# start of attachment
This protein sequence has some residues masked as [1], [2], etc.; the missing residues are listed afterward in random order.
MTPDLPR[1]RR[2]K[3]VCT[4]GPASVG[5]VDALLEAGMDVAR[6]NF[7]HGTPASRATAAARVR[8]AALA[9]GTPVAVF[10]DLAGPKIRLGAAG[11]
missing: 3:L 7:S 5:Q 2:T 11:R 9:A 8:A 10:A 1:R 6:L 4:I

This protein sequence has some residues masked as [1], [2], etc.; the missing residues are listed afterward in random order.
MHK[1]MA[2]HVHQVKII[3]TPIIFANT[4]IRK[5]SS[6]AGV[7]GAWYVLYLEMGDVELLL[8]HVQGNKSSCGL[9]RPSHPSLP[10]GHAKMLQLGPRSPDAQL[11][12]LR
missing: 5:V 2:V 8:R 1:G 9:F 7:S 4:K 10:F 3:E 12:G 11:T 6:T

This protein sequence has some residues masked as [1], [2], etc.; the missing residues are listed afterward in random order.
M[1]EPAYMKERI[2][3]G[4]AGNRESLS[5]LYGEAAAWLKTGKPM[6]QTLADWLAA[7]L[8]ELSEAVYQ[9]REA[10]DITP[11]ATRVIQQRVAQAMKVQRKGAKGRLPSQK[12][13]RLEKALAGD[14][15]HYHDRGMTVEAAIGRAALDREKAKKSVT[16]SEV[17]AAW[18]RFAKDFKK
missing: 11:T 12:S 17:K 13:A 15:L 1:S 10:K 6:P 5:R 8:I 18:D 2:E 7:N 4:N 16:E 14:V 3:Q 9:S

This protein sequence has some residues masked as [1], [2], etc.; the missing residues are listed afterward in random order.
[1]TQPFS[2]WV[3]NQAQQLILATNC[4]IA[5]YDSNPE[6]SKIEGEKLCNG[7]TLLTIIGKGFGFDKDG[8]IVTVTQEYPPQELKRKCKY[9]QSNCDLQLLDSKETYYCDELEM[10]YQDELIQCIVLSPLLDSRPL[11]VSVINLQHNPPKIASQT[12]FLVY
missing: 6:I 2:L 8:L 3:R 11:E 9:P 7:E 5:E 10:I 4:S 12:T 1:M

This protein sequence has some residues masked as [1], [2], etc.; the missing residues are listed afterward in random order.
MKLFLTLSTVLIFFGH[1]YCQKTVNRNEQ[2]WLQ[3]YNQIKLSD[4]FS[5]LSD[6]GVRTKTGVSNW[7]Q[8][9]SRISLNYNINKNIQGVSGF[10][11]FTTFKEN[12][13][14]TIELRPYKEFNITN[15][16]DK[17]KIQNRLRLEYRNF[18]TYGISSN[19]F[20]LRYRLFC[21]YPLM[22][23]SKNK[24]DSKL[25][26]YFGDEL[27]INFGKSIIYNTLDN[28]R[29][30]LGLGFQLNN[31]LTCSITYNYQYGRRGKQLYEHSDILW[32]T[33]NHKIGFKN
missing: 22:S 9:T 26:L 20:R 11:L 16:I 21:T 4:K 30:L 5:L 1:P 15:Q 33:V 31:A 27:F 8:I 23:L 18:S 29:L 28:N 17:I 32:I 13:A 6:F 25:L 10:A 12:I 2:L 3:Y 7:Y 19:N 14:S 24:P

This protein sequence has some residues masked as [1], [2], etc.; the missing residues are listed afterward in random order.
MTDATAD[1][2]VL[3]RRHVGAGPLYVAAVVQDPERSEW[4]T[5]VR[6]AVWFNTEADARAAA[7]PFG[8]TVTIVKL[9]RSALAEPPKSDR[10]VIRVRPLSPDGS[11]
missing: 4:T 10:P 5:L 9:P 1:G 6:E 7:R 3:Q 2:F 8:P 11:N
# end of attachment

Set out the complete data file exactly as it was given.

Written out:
This protein sequence has some residues masked as [1], [2], etc.; the missing residues are listed afterward in random order.
MTPDLPR[1]RR[2]K[3]VCT[4]GPASVG[5]VDALLEAGMDVAR[6]NF[7]HGTPASRATAAARVR[8]AALA[9]GTPVAVF[10]DLAGPKIRLGAAG[11]
missing: 3:L 7:S 5:Q 2:T 11:R 9:A 8:A 10:A 1:R 6:L 4:I

This protein sequence has some residues masked as [1], [2], etc.; the missing residues are listed afterward in random order.
MHK[1]MA[2]HVHQVKII[3]TPIIFANT[4]IRK[5]SS[6]AGV[7]GAWYVLYLEMGDVELLL[8]HVQGNKSSCGL[9]RPSHPSLP[10]GHAKMLQLGPRSPDAQL[11][12]LR
missing: 5:V 2:V 8:R 1:G 9:F 7:S 4:K 10:F 3:E 12:G 11:T 6:T

This protein sequence has some residues masked as [1], [2], etc.; the missing residues are listed afterward in random order.
M[1]EPAYMKERI[2][3]G[4]AGNRESLS[5]LYGEAAAWLKTGKPM[6]QTLADWLAA[7]L[8]ELSEAVYQ[9]REA[10]DITP[11]ATRVIQQRVAQAMKVQRKGAKGRLPSQK[12][13]RLEKALAGD[14][15]HYHDRGMTVEAAIGRAALDREKAKKSVT[16]SEV[17]AAW[18]RFAKDFKK
missing: 11:T 12:S 17:K 13:A 15:L 1:S 10:K 6:P 5:R 8:I 18:D 2:E 7:N 4:N 16:E 14:V 3:Q 9:S

This protein sequence has some residues masked as [1], [2], etc.; the missing residues are listed afterward in random order.
[1]TQPFS[2]WV[3]NQAQQLILATNC[4]IA[5]YDSNPE[6]SKIEGEKLCNG[7]TLLTIIGKGFGFDKDG[8]IVTVTQEYPPQELKRKCKY[9]QSNCDLQLLDSKETYYCDELEM[10]YQDELIQCIVLSPLLDSRPL[11]VSVINLQHNPPKIASQT[12]FLVY
missing: 6:I 2:L 8:L 3:R 11:E 9:P 7:E 5:E 10:I 4:S 12:T 1:M

This protein sequence has some residues masked as [1], [2], etc.; the missing residues are listed afterward in random order.
MKLFLTLSTVLIFFGH[1]YCQKTVNRNEQ[2]WLQ[3]YNQIKLSD[4]FS[5]LSD[6]GVRTKTGVSNW[7]Q[8][9]SRISLNYNINKNIQGVSGF[10][11]FTTFKEN[12][13][14]TIELRPYKEFNITN[15][16]DK[17]KIQNRLRLEYRNF[18]TYGISSN[19]F[20]LRYRLFC[21]YPLM[22][23]SKNK[24]DSKL[25][26]YFGDEL[27]INFGKSIIYNTLDN[28]R[29][30]LGLGFQLNN[31]LTCSITYNYQYGRRGKQLYEHSDILW[32]T[33]NHKIGFKN
missing: 22:S 9:T 26:L 20:R 11:L 16:I 21:T 4:K 30:L 5:L 1:P 15:Q 33:V 31:A 27:F 8:I 23:L 18:S 29:L 28:N 17:I 32:I 13:A 6:F 25:L 10:A 12:I 2:L 3:Y 7:Y 19:N 14:S 24:P

This protein sequence has some residues masked as [1], [2], etc.; the missing residues are listed afterward in random order.
MTDATAD[1][2]VL[3]RRHVGAGPLYVAAVVQDPERSEW[4]T[5]VR[6]AVWFNTEADARAAA[7]PFG[8]TVTIVKL[9]RSALAEPPKSDR[10]VIRVRPLSPDGS[11]
missing: 4:T 10:P 5:L 9:P 1:G 6:E 7:R 3:Q 2:F 8:P 11:N